Beck Gold & Diamond Brokers gives new meaning to the idea of family business
Clinton Beck isn’t like most people in the business of buying and selling precious metals
by Max Fawcett
Beck Gold & Diamond Brokers
#35 on the Fast Growth 50
Head office: Edmonton
Industry: Wholesale & Retail Trade
2011 gross annual sales: $1,877,976
2010 gross annual sales: $552,284
Photograph Ashley Champagne
You’d think someone running a business that buys and sells gold would be bullish on, or at the very least interested in, the future of the price of the commodity.
And you’d think that would be particularly true when the business in question tripled its revenues in large part due to the spike in the price of gold and the sudden flood of interest in buying and selling it. But Clinton Beck isn’t like most people in the business of buying and selling precious metals, and that’s apparent almost from the first moment you walk into – or, OK, get buzzed into – his Edmonton store.
“I don’t really care,” Beck says of the price of gold and silver. “And no matter what we hope will happen, it never seems to go that way anyways. I don’t try to get caught up in why people are buying or selling – I like the stories, and everyone has their own beliefs about the markets and why things are happening – but our main concern is whether the customer has a positive experience, no matter how crazy their idea is.”
Growing up, Beck actually wanted to become a veterinarian, but he quickly realized that he had a different calling. “By the time I was 16 years old, I realized that I wasn’t smart enough to be a veterinarian. Science wasn’t my thing – I was good at sales.” His grandmother worked at a jewelry store on Vancouver’s East Hastings Street, and he’d often hang out there on weekends learning from her and the other people who worked there. By the time he was 18 he’d opened up his own shop buying and selling jewelry at the Vancouver Flea Market, and it went well enough that he transferred the business to a more permanent location in Surrey. He moved to Edmonton 12 years ago, and he’s been there ever since.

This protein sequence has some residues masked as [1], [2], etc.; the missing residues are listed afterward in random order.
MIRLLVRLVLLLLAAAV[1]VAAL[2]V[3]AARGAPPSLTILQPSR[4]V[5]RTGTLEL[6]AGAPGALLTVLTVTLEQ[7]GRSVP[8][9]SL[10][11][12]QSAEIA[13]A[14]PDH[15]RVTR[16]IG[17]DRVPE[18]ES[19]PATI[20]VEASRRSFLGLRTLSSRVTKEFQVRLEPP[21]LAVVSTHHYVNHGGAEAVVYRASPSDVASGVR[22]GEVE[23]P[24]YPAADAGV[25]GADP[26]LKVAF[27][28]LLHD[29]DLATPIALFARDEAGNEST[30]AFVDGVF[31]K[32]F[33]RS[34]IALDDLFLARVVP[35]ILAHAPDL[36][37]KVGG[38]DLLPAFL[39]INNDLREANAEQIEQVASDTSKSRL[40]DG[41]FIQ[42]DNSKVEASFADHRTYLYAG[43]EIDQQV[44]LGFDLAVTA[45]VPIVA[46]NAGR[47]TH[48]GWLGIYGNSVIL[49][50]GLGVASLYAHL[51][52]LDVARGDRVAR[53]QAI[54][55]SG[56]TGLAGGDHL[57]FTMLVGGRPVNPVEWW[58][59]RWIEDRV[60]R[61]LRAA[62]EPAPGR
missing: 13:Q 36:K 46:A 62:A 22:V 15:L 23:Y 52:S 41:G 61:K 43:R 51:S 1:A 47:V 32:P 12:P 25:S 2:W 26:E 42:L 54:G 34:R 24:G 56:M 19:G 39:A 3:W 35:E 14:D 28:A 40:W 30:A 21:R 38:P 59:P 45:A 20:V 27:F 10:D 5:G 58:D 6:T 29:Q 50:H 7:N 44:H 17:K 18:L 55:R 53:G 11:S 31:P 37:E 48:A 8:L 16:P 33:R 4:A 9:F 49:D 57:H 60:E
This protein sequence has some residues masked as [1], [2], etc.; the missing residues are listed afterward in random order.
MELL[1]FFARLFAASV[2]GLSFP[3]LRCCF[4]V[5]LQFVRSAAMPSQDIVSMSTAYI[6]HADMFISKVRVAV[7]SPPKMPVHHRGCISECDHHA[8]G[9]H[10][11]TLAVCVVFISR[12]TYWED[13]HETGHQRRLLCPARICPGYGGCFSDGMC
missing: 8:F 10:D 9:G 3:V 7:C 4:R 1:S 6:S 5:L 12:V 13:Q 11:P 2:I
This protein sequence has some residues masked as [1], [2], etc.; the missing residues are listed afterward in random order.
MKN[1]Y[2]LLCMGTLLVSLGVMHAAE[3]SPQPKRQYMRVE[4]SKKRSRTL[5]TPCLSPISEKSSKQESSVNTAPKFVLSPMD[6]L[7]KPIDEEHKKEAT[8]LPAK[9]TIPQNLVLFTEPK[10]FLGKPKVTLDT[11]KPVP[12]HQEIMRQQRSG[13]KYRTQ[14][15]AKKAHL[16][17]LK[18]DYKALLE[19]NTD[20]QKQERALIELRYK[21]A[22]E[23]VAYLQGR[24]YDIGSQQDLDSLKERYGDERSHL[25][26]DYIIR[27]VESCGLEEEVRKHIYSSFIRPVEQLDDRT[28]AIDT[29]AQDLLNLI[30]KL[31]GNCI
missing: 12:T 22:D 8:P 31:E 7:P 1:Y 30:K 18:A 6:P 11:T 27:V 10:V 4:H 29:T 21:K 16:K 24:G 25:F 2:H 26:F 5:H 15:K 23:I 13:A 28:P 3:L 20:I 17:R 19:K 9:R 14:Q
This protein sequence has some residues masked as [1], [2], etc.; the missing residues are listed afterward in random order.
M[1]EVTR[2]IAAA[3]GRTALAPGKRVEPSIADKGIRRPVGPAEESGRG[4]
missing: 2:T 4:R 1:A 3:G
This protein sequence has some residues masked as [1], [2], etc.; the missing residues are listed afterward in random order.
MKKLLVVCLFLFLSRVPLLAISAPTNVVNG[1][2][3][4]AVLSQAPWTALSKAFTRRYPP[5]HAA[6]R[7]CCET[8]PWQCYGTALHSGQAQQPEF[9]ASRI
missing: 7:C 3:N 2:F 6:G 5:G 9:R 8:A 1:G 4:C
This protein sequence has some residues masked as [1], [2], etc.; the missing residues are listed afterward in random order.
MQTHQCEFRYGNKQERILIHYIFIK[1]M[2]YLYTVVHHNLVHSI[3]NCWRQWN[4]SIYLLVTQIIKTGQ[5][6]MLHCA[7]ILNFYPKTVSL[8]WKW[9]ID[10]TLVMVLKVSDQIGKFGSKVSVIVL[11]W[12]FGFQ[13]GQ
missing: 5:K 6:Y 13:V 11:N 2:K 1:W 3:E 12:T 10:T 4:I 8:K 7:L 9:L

And while three-quarters of Beck’s revenues come from buying and selling gold, silver and diamonds, he says he’s far more interested in the antiques (which range from vintage cuckoo clocks and historical artifacts to Second World War memorabilia and cultural curiosities like a shrunken monkey head) that he collects and sells at his shop. “You never know what’s going to happen on a daily basis,” he says. “Every day there’s somebody bringing in something unusual and interesting, and you get to hear the stories of where they came from.” He wonders if he shouldn’t start writing down the best stories.“I’d probably have a best-seller,” he says. And if it isn’t publishing, well, it might just be television one day. “We’ve considered it, because we always say our store is way more interesting than some of the ones that are on TV.”
Beck isn’t the only one who hears the stories, either. He works with his wife, who is the in-house gemologist, and his two sons. While that might seem unusual, given the merchandise that they trade in and the security risks that can come with it, Beck says it’s a natural fit. “It’s the perfect business for a family business, because there’s a lot of trust involved,” he says. “And I like seeing my family every day, so it’s nice to work together.”
His dream, he says, is to one day pass the business down to one of his two sons.
But therein lies one of the limitations for Beck when it comes to the future of his business. It’s difficult to scale up an operation like his, and while he’s open to the possibility of having one of his sons open up a second location the idea clearly gives him pause. “We’re actually talking about opening up in Saskatoon or Regina, where they don’t have anything like this,” he says. “But then we can’t all see each other and have dinner together, so there are pros and cons.”